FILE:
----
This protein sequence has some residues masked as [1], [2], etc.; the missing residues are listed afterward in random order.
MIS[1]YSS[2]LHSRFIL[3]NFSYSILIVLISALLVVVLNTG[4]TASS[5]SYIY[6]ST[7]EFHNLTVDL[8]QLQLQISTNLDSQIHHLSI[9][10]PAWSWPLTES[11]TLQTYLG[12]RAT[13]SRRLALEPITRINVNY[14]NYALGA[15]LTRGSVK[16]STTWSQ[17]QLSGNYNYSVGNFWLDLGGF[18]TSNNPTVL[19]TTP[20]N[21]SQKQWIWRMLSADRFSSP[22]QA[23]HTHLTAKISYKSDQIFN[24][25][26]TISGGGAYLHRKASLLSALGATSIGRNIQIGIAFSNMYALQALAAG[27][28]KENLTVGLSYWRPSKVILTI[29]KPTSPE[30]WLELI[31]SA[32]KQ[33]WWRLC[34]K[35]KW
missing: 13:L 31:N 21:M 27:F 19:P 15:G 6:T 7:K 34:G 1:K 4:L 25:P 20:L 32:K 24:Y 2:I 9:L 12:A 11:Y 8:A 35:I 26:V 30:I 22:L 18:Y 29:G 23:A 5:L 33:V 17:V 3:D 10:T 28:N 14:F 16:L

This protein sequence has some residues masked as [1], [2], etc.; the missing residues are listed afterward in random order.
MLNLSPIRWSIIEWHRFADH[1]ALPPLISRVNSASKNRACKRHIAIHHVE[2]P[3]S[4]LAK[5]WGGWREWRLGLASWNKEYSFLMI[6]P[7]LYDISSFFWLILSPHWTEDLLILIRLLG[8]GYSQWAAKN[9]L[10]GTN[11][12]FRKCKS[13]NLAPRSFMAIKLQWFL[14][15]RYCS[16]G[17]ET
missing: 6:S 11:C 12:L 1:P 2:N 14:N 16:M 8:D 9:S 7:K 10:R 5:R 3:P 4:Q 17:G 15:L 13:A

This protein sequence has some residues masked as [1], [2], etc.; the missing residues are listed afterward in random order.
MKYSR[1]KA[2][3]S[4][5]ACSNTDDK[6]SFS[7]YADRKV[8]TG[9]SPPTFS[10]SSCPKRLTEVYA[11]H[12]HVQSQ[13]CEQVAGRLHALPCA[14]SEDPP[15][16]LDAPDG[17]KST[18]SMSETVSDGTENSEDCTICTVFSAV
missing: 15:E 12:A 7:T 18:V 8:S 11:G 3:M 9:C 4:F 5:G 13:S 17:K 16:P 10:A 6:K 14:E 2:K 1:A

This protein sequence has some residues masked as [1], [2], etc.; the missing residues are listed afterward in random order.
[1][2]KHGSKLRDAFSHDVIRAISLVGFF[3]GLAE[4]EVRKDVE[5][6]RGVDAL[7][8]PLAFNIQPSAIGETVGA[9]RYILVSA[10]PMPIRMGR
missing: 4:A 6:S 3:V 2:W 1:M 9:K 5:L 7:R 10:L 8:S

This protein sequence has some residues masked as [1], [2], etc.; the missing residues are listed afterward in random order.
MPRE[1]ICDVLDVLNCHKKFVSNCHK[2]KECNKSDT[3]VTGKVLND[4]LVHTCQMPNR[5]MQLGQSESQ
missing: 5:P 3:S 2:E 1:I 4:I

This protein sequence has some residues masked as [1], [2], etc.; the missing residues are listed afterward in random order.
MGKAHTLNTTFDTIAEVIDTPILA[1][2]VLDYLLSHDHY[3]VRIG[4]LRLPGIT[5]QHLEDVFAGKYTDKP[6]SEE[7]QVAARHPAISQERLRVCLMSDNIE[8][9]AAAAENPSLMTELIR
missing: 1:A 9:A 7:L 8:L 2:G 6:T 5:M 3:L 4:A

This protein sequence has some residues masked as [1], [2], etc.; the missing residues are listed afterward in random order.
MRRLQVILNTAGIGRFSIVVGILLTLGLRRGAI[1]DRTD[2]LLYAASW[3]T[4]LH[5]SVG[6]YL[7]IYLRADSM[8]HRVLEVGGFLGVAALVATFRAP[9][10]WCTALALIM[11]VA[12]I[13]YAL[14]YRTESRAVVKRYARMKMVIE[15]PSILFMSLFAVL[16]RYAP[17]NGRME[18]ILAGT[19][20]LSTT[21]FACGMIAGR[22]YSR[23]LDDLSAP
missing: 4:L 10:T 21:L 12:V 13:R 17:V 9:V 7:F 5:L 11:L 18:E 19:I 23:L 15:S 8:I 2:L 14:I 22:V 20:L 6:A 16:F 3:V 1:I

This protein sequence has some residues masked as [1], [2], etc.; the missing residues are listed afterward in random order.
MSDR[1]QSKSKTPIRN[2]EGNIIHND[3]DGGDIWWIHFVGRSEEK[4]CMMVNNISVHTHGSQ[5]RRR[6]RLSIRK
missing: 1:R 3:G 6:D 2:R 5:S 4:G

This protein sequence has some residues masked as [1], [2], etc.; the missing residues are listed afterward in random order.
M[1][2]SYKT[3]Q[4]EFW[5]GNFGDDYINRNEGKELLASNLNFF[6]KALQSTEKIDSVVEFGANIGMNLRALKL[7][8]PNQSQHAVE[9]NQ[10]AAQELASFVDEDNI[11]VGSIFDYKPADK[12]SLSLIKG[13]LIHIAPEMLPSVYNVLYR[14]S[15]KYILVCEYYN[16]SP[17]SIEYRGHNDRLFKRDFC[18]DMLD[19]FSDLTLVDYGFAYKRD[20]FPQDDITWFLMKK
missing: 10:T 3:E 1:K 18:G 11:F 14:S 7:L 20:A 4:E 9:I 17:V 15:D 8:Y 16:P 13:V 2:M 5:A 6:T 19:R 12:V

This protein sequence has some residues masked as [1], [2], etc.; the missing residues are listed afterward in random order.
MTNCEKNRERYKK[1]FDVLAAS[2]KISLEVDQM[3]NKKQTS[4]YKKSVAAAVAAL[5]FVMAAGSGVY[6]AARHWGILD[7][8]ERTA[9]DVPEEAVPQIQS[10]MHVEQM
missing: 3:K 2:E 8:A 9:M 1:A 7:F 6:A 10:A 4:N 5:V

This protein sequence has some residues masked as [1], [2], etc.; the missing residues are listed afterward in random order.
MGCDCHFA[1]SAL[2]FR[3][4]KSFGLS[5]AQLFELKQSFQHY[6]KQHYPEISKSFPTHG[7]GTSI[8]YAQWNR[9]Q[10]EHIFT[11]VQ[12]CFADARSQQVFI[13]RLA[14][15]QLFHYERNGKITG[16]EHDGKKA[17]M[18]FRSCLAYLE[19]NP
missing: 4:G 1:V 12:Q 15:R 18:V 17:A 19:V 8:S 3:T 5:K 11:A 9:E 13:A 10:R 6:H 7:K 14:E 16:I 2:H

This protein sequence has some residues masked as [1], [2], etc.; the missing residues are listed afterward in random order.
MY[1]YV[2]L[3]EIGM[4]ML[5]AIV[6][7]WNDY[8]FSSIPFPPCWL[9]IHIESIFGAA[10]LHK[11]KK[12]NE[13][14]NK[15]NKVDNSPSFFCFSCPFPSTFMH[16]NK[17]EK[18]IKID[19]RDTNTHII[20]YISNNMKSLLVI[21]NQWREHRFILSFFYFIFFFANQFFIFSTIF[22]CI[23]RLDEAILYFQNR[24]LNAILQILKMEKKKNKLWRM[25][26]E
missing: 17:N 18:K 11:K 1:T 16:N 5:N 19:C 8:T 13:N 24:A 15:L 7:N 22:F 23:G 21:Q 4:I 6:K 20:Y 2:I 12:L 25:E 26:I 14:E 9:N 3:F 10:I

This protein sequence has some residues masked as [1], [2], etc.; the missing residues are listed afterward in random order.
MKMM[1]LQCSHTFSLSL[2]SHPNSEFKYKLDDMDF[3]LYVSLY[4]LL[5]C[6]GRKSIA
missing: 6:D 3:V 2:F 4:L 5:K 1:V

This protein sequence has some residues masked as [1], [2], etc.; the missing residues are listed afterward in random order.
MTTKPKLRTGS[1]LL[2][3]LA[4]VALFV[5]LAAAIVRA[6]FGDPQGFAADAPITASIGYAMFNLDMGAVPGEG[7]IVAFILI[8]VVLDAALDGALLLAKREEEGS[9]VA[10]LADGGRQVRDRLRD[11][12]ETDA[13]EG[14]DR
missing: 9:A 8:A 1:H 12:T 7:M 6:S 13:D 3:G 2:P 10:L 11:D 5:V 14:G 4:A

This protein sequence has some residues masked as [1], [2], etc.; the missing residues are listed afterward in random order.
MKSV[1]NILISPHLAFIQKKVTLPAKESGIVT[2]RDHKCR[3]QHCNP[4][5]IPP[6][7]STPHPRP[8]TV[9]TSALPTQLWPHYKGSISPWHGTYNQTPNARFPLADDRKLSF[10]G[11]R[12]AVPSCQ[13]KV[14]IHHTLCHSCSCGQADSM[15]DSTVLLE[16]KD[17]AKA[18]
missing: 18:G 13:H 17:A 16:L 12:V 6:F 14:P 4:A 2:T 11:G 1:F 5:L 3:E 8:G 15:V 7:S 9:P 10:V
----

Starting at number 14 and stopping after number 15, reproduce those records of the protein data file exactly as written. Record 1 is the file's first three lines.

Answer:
This protein sequence has some residues masked as [1], [2], etc.; the missing residues are listed afterward in random order.
MTTKPKLRTGS[1]LL[2][3]LA[4]VALFV[5]LAAAIVRA[6]FGDPQGFAADAPITASIGYAMFNLDMGAVPGEG[7]IVAFILI[8]VVLDAALDGALLLAKREEEGS[9]VA[10]LADGGRQVRDRLRD[11][12]ETDA[13]EG[14]DR
missing: 9:A 8:A 1:H 12:T 7:M 6:S 13:D 3:G 2:P 10:L 11:D 5:V 14:G 4:A

This protein sequence has some residues masked as [1], [2], etc.; the missing residues are listed afterward in random order.
MKSV[1]NILISPHLAFIQKKVTLPAKESGIVT[2]RDHKCR[3]QHCNP[4][5]IPP[6][7]STPHPRP[8]TV[9]TSALPTQLWPHYKGSISPWHGTYNQTPNARFPLADDRKLSF[10]G[11]R[12]AVPSCQ[13]KV[14]IHHTLCHSCSCGQADSM[15]DSTVLLE[16]KD[17]AKA[18]
missing: 18:G 13:H 17:A 16:L 12:V 6:F 14:P 4:A 2:T 11:G 1:F 5:L 3:E 8:G 15:V 7:S 9:P 10:V